The movie has a real nasty mean streak (which is a plus), and fans of brutal independent horror films would do well by seeking this out, as it went completely under the radar when it was originally released.
Plot: Down-on-her-luck artist Kyra Mitchell has just landed a dream job – a 3-month gig as a lab rat in an anthropology-related experimental film.
Review: Some aspiring actors reply to a Classified ad seeking actors interested in partaking in an experimental reality TV show. Once the performers are chosen, they’re deposited in a home set up with cameras, and the show is officially on. It’s just supposed to be a real life situation: roommates trying to get along for a few months, but on the first night, the house is locked down like a safe, ensuring that no one will get out until the show is over. When the first person is killed by a booby trap (saws are triggered in the kitchen, slicing a woman in half), the rest of the actors flip out and realize they’re being systematically slaughtered, and not just by booby traps … but by a crazed, “faceless” maniac living in the house, who might have some kind of a connection to one of the performers.
Before Saw and the boom of reality TV, there was the surprisingly gory and sinister genre film Kolobos (a word that means mutilation), which seemed to foretell torture porn and the advent of “Big Brother” TV. It relies heavily on the Italian giallo-style with a black-gloved killer and with lyrical, mysterious underscoring reminiscent of Ennio Morricone and Goblin. The movie has a real nasty mean streak (which is a plus), and fans of brutal independent horror films would do well by seeking this out, as it went completely under the radar when it was originally released. Filmmakers Daniel Liatowitsch and David Todd Ocvirk didn’t do much after this, but their first effort was quite auspicious and accomplished.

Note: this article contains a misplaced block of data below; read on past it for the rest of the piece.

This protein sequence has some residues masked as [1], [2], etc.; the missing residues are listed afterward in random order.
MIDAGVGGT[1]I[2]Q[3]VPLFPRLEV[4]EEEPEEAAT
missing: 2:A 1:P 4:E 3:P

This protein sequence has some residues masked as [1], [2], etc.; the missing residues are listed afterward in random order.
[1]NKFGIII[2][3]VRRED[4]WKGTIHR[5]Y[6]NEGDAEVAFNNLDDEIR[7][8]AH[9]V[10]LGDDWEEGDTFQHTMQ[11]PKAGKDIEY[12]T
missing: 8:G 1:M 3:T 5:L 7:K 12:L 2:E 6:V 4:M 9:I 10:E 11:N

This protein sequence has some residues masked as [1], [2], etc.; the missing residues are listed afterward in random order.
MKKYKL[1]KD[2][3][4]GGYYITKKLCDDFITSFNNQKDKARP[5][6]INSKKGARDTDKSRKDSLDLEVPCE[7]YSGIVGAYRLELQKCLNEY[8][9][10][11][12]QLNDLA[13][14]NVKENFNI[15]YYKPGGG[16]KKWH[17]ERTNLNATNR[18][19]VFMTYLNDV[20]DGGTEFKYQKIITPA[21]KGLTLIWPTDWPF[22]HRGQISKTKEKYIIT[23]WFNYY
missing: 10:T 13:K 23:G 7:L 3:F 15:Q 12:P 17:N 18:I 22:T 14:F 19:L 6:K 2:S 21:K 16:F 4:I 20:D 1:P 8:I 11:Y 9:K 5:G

Arrow’s new Blu-ray of Kolobos does a great job of re-introducing audiences to this film by presenting it in a 2K restored version, with commentaries, making-of segments, an insert booklet with essays on the film, and new interviews. It’s the perfect time to get acquainted with the film.